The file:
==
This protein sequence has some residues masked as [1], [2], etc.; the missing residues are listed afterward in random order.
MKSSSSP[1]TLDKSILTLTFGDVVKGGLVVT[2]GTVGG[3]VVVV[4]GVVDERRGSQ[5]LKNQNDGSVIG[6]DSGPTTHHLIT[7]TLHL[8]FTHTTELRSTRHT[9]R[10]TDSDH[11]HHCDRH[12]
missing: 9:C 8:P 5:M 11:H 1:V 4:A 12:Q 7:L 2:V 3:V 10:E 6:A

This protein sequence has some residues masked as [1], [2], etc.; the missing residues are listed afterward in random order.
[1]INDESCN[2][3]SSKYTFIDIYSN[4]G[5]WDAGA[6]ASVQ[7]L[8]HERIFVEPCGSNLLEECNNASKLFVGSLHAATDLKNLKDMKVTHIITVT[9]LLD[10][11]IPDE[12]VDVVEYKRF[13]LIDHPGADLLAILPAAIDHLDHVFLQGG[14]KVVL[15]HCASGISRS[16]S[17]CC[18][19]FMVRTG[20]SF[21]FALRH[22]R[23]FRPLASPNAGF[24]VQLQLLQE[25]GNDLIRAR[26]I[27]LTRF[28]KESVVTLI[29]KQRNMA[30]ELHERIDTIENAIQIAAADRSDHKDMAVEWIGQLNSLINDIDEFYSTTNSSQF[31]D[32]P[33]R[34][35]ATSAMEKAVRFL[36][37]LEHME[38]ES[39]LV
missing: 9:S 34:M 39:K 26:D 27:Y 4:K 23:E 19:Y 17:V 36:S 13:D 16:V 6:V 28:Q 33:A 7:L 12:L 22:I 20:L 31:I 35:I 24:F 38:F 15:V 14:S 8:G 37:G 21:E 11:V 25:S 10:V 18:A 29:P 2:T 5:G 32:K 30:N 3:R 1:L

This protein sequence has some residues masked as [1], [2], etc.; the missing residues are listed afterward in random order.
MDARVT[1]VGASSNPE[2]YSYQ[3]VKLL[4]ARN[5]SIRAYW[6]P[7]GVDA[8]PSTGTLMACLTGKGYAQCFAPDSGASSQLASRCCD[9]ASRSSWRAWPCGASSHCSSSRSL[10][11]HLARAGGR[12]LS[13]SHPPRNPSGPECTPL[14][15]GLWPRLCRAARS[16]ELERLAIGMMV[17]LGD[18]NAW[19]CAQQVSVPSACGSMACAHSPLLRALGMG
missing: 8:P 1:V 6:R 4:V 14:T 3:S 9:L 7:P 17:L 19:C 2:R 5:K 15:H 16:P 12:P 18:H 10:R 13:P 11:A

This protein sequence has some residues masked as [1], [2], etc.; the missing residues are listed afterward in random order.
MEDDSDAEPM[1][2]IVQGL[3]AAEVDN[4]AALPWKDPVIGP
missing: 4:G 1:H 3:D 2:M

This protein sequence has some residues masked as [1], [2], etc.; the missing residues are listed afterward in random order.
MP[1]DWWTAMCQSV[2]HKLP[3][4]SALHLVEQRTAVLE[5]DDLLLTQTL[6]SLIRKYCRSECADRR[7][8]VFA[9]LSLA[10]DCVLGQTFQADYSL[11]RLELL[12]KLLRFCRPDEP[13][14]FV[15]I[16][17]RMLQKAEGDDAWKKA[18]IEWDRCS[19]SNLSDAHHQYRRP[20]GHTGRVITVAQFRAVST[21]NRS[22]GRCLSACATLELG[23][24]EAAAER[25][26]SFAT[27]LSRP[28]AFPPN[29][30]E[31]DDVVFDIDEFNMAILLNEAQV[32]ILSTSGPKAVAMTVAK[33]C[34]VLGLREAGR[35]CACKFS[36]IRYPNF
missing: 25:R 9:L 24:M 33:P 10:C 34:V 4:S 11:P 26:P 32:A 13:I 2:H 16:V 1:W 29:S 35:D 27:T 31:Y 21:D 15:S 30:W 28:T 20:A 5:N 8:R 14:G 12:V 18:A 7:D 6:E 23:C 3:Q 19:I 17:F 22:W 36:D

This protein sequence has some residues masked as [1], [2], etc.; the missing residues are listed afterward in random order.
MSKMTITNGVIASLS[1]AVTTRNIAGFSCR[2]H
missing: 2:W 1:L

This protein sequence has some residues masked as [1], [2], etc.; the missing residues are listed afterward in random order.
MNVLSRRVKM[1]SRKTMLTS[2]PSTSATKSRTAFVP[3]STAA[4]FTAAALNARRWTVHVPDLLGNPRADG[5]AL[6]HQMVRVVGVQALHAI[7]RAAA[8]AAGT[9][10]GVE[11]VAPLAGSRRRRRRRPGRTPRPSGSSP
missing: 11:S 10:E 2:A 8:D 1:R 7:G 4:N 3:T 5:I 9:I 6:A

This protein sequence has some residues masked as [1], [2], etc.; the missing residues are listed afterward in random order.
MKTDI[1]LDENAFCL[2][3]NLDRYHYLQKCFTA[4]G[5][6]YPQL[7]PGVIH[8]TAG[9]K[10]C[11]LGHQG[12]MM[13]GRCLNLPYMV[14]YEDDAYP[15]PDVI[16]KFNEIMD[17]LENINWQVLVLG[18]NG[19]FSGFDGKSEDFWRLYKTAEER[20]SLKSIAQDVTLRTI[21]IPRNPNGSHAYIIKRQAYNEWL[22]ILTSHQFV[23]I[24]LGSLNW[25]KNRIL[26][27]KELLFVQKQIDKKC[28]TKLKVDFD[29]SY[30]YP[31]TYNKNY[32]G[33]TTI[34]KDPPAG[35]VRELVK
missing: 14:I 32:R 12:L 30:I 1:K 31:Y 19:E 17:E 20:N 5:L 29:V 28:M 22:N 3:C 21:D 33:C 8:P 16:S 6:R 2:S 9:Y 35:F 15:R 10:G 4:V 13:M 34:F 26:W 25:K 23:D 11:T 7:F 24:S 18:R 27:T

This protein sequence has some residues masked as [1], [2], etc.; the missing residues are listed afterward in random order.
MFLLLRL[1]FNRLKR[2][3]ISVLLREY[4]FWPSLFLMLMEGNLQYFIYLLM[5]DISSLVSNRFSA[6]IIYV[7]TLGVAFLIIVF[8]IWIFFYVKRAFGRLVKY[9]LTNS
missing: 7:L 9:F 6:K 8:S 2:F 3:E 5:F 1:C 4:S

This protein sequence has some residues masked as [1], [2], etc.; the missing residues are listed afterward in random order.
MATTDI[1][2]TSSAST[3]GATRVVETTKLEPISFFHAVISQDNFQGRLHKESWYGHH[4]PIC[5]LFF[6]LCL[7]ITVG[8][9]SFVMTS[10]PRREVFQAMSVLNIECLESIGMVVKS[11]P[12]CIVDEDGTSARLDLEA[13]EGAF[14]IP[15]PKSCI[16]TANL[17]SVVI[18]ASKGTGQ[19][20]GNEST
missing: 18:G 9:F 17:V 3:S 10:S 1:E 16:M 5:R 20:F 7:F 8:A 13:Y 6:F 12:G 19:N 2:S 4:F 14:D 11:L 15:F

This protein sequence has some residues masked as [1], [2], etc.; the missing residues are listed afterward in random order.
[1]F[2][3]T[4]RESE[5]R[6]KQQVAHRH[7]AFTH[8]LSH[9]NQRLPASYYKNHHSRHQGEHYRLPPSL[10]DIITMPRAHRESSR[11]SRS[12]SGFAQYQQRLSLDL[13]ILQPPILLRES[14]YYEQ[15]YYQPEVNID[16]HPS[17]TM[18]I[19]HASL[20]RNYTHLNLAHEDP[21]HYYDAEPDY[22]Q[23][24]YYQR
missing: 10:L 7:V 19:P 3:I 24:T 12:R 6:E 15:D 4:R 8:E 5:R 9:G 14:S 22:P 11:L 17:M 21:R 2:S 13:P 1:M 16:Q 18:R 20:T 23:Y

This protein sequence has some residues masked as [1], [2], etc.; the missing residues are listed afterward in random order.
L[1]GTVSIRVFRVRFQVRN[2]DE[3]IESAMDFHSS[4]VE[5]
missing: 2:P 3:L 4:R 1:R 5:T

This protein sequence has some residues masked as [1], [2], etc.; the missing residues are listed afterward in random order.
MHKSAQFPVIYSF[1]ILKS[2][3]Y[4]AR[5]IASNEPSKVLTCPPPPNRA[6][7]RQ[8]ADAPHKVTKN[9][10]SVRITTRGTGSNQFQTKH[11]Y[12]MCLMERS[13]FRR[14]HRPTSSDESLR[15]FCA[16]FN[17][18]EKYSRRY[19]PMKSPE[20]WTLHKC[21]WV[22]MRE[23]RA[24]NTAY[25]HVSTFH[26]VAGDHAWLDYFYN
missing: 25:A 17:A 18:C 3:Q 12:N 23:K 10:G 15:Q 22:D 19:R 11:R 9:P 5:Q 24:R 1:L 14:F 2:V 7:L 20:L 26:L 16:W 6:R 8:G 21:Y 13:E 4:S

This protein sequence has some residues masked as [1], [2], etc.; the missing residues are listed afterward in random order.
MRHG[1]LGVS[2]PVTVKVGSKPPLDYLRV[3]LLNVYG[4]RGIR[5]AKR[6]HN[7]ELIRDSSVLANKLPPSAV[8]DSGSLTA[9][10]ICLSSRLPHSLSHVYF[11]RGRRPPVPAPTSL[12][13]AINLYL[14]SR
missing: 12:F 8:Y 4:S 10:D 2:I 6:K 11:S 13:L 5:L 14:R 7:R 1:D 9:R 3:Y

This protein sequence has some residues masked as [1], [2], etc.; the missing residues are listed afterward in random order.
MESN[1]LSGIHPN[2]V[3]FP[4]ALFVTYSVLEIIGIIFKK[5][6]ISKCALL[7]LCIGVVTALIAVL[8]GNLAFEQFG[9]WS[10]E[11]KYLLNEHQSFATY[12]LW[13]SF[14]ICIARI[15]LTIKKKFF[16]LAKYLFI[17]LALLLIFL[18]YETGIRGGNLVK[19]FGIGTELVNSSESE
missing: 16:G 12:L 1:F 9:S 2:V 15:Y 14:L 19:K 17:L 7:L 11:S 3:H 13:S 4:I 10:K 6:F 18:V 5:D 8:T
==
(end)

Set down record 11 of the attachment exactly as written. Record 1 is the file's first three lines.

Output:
This protein sequence has some residues masked as [1], [2], etc.; the missing residues are listed afterward in random order.
[1]F[2][3]T[4]RESE[5]R[6]KQQVAHRH[7]AFTH[8]LSH[9]NQRLPASYYKNHHSRHQGEHYRLPPSL[10]DIITMPRAHRESSR[11]SRS[12]SGFAQYQQRLSLDL[13]ILQPPILLRES[14]YYEQ[15]YYQPEVNID[16]HPS[17]TM[18]I[19]HASL[20]RNYTHLNLAHEDP[21]HYYDAEPDY[22]Q[23][24]YYQR
missing: 10:L 7:V 19:P 3:I 24:T 12:R 6:E 15:D 4:R 8:E 5:R 9:G 14:S 22:P 11:L 17:M 21:R 2:S 13:P 1:M 16:Q 18:R 20:T 23:Y